BENGALURU: Amid growing dissatisfaction over the alleged Hindi imposition by the Centre, language activists on Sunday said they would launch an aggressive campaign to seek a constitutional amendment to ensure equality among Indian languages.
The campaign to be spearheaded by representatives from non-Hindi speaking states will focus on urging the Centre to amend the Part XVII of the Constitution so that regional languages are treated on par with Hindi.
The grouse is that the provisions of eight Articles (Article 343 to 351) listed under the Part XVII of the Constitution have been written to promote Hindi as the administrative language and they do not talk about the linguistic equality.
“In the prevailing situation where the Centre is imposing Hindi on the entire nation, the regional languages will not survive unless there is a constitutional support for them. The time has come to seek the constitutional amendment in order to protect our languages,” said Senthil Nathan, secretary of Campaign for Language Equality and Rights (CLEAR).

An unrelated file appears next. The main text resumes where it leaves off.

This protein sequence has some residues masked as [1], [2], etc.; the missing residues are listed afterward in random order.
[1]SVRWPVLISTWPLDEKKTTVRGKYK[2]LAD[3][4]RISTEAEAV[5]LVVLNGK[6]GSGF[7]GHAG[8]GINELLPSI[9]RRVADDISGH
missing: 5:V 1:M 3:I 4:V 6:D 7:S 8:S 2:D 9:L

Senthil was speaking at a seminar on ‘Campaign for Language Equality’ organised by Banvasi Balaga, a pro-Kannada organisation whose campaign against Hindi imposition in Namma Metro stations and trains has made headlines.
Senthil said a national-level convention will be held in Bengaluru on February 21 on the occasion of the International Mother Language Day, where a draft language policy for India will be announced. About 44 non-Hindi languages from across the country will be represented in the convention.
“We have chosen Bengaluru for the convention as it is Karnataka which has taken the lead in the fight for protection of the regional languages, this time. While Tamil Nadu spearheaded the successful anti-Hindi campaign in 1965, it is now Karnataka’s turn to take the lead,” said Senthil.
He said the metro campaign launched by pro-Kannada activists had caught the attention across the country and triggered a sense of linguistic equality.
“The Centre is trying to impose the idea of One Nation-One Language-One Culture on the country. But India’s strength is in its diversity. Hindi at best will divide the country and its imposition will never unite India,” said Anand G, president of Banavasi Balaga.
T A Narayana Gowda, president of Karnataka Rakshana Vedike (KRV) and Ramesh Babu, JD(S) MLC were among others who spoke in the seminar.
Courtesy: The Times of India (17/09/2017) – Web Link